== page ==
Woman-founded startup Sea-Stematic is the first food tech dedicated to cultured seafood in the African continent and it has ambitious plans to become a global supplier helping to meet the fast-rising demand for fish in Asia. Headquartered in Johannesburg, the South African company and its team of scientists are racing to develop and bring what founder Marica Quarsingh describes as “honest products” to the emerging cultured protein market.
Sea-Stematic was born when entrepreneur Marica Quarsingh pivoted from her “Mermaid X” energy efficiency project amid Covid-19 to focus on a new frontier where she believed was going to be a big business opportunity with a real sustainability impact – cell-cultured protein. Seeing the interconnected issues of overfishing, climate change, disease outbreaks and strained natural resources, Quarsingh saw that consumers would be pushed towards more sustainable and ethical products to meet their protein needs.
There are already a number of plant-based alternatives for meat on the market – be it chicken, pork or beef. But one area that still remains a nascent category, despite many more fishless plant-based products landing on the market in recent months, is alternative seafood.
Quarsingh says that cell-cultured seafood will be an important addition to help solve the unsustainable demand for fish, which is growing at unprecedented rates globally as more consumers are currently displacing red meat with seafood for perceived health benefits – many of them unfounded, given the rising rate of infections and overuse of antibiotics associated with farmed fish and the issue of bioaccumulation in wild catch.
Seafood has a very big market, especially in Asia. Globally, less than ten companies are working on cultivated seafood.Marica Quarsingh, Founder & CEO, Sea-Stematic
Much of the demand is centered in Asia-Pacific, which is expected to drive nearly three-quarters of the projected 21% growth of the seafood industry in the coming years. And right now, very few cultured protein companies are working on seafood.
“Seafood has a very big market, especially in Asia,” the founder told Supertrends in a recent interview. “Globally, less than ten companies are working on cultivated seafood. There is lots of space for everyone. We are out to collaborate, not compete.”
Among the handful of players in the space include Singapore-based Shiok Meats, Hong Kong’s Avant Meats, U.S. food techs BlueNalu, Wildtype, Finless Foods and Cultured Decadence, and Berlin-headquartered Bluu Biosciences.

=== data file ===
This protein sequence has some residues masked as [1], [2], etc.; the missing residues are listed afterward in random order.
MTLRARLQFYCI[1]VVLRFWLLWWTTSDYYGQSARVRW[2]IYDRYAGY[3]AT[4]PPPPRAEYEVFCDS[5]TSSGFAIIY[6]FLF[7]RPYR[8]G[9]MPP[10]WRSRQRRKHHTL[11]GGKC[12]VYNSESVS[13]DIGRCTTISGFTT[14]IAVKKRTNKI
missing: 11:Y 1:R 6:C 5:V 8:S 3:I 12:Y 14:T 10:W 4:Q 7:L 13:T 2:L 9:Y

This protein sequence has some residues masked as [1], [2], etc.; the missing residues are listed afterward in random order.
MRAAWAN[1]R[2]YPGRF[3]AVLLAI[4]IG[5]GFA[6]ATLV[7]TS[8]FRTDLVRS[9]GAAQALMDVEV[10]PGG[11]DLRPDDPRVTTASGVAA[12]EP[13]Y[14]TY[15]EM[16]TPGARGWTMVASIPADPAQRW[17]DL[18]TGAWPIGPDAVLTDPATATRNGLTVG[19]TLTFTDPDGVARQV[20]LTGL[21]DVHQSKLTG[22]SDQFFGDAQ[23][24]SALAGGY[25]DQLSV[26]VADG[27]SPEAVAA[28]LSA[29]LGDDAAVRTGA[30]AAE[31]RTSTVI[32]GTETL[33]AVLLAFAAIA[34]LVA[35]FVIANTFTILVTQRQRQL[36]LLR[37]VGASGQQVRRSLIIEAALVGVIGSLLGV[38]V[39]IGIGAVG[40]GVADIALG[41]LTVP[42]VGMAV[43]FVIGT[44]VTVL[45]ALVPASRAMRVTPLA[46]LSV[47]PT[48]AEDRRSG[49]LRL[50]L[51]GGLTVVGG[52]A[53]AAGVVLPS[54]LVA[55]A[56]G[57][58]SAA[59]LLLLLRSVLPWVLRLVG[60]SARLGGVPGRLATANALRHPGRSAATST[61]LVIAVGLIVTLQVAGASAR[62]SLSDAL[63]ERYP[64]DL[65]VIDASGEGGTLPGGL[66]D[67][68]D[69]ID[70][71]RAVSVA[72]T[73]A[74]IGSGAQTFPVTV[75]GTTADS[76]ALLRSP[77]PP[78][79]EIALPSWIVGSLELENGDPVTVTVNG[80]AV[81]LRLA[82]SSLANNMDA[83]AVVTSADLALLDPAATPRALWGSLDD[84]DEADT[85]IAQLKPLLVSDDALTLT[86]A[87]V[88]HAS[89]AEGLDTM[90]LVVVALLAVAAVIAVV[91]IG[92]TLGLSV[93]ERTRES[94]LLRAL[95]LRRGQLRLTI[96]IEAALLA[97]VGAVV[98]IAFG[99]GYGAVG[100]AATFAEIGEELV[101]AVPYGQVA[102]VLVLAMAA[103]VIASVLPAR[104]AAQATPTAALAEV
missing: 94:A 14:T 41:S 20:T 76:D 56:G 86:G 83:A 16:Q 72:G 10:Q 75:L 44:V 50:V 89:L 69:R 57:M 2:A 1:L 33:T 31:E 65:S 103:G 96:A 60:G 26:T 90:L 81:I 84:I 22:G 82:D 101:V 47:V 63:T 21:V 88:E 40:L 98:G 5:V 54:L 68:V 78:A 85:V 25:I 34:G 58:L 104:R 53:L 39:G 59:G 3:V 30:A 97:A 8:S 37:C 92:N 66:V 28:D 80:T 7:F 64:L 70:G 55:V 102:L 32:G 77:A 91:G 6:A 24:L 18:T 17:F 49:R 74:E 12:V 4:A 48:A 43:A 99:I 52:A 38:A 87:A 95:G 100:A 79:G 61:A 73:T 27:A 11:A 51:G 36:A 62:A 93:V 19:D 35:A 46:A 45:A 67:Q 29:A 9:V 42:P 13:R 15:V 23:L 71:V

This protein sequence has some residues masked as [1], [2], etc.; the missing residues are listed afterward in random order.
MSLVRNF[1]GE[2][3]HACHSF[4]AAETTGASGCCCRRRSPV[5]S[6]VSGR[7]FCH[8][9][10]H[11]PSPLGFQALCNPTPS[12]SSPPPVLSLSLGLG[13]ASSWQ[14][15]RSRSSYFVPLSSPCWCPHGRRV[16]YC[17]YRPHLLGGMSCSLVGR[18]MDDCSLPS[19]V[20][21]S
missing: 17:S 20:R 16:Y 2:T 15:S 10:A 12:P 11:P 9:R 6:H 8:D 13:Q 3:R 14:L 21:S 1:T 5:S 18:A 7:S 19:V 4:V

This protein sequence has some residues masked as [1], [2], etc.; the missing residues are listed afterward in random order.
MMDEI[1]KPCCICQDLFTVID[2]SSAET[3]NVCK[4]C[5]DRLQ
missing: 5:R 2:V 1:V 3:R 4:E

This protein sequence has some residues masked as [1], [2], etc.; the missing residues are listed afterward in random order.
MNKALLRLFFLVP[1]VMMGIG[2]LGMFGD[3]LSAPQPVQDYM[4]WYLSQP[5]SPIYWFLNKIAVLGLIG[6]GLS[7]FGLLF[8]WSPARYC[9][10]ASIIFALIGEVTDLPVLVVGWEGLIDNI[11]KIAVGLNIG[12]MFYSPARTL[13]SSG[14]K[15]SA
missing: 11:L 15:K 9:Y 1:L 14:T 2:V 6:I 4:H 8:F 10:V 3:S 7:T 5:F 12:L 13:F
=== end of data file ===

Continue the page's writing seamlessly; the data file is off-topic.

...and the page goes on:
Johannesburg-based Sea-Stematic represents the first cell-cultured seafood startup on the African continent. “We are committed to satisfying the global consumer demand for fish, while addressing broader climatic and health issues through our company’s position,” says the firm on its website.
“Our integrity to deliver great tasting, quality and nutritionally superior cultivated fish and seafood products is further defined in partnering with leading scientists and expert stakeholders to achieve this sustainably.”
At the moment, Sea-Stematic is hard at work with its team of scientists to begin developing its range of cell-cultured seafood, but hasn’t released any details on definitive types of seafood products it plans to focus on.
We are committed to satisfying the global consumer demand for fish, while addressing broader climatic and health issues.Sea-Stematic
Quarsingh says they’ve “brought in the scientists who have the necessary know-how, and we also brought in the human element”, and are now looking to build a reputation as an “ exciting company that delivers honest products” to the world.
While Sea-Stematic is the only cultured seafood firm, it isn’t alone in the cultivated protein space on the continent, with fellow South African startup Mzansi Meat launching last year as the region’s first cell-based meat company set out to produce slaughter-free minced beef, burgers, nuggets and cuts tailored to traditional African cuisine.
At the time, co-founder Brett Thompson said that one challenge is “figuring out how to overcome the consumer barriers” as cultivated protein is still a vastly new concept. But Thompson was clear that the food tech intends to turn this obstacle into an opportunity.
“We have the benefit of the fact that cultivated meat is not known in Africa and South Africa, so people have not had a chance to build up their defences yet. Therefore, this flip side that not a lot of people know about cultivated meat is, at the same time, an opportunity”.
Lead image courtesy of Unsplash.